52 mins Engl., 43 mins Germ. / French, Dutch, English, co-producer, international co-production with Nature Conservation Films, for ZDF / ARTE, AVRO, Animal Planet (USA);
Footprints on the Water follows the personal quest of Nan Hauser as she journeys to some of the last unspoiled places on earth. Nan is on a mission to unlock new clues to the behaviour of whales and dolphins. Her ground-
breaking work and dedication to saving the whales of Oceania has shown that one individual can make a difference in helping to stem the tide. Passionate educator and environmental champion she has proven this with her timely research activities in the Cook Islands. Through her efforts, the Prime Minister and the Cook Islands Parliament have declared that the entire island chain is now protected from hunting sea mammals. This declaration is much more than symbolic, as this region includes more than one million square kilometres of ocean…a vast area the size of Argentina! Follow Nan on a research journey that spans two oceans and culminates with the establishment of the first whale sanctuary in the South Pacific. Along the way she swims with the great whales, and studies one of the rarest mammals on the planet, the Beaked Whale). She even utilizes some high tech forensic tools to challenge the US Navy on their role in the mass strandings of cetaceans in the Atlantic. Nan actively assists her research colleagues in New Zealand with groundbreaking DNA genetic work, engages in long-term field studies in the Bahamas and reaches out to school children through her many educational programs that promote science and grass roots conservation.
Beaked whales (family Ziphiidae) have been around for millions and millions of years, and yet this ancient group has rarely been filmed…until now! Many of the species are truly living dinosaurs. Even today, new species of beaked whales are still being discovered! One species Indopacetus pacificus has never even been seen alive, and descriptions are based solely on skeletal remains. So little is known about their remarkable life-styles. But we do know that they are among the deepest diving of all the mammals in the sea, and possibly rival the sperm whale as the champions of the deep.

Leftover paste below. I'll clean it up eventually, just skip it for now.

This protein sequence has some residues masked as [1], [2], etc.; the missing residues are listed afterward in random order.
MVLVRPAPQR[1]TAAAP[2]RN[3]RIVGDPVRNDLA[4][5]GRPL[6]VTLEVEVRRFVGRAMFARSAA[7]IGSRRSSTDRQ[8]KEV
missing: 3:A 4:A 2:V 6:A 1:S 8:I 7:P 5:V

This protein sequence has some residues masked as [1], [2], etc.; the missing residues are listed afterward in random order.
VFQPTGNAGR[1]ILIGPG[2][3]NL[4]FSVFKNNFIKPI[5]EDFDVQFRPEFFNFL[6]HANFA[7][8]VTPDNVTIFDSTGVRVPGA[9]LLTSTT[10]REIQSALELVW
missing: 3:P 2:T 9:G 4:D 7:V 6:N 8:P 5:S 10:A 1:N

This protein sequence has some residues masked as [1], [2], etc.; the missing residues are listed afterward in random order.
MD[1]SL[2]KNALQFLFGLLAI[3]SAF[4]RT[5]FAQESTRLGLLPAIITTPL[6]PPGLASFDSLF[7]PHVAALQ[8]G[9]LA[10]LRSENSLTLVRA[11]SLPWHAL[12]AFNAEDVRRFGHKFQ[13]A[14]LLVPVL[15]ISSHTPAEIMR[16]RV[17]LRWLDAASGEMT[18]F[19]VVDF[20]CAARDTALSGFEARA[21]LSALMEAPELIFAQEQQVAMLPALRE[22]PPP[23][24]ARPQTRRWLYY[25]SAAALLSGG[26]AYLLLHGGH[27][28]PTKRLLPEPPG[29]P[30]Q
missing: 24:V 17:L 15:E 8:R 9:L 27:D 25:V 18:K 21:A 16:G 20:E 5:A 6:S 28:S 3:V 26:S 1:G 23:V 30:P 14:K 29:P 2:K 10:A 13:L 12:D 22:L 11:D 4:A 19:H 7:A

Nan and a small band of researchers have been tracking beaked whales from one of their favourite offshore haunts in the Bahamas. Aided in their quest by using the latest tracking devices, spotter planes and the newest scientific instruments, these scientists expect to record new behaviour and make groundbreaking discoveries. This is quite remarkable, considering the fact that sightings of these “unseen” whales are so rare, and beaked whales are so elusive. Most scientists and professional underwater cameramen have never even seen a beaked whale alive…that is until Nan Hauser began her field studies. She has snorkelled with beaked whales for many hours on end, and her video clips provide us with a special window into the daily life of this bizarre creature. (excerpt from NCF)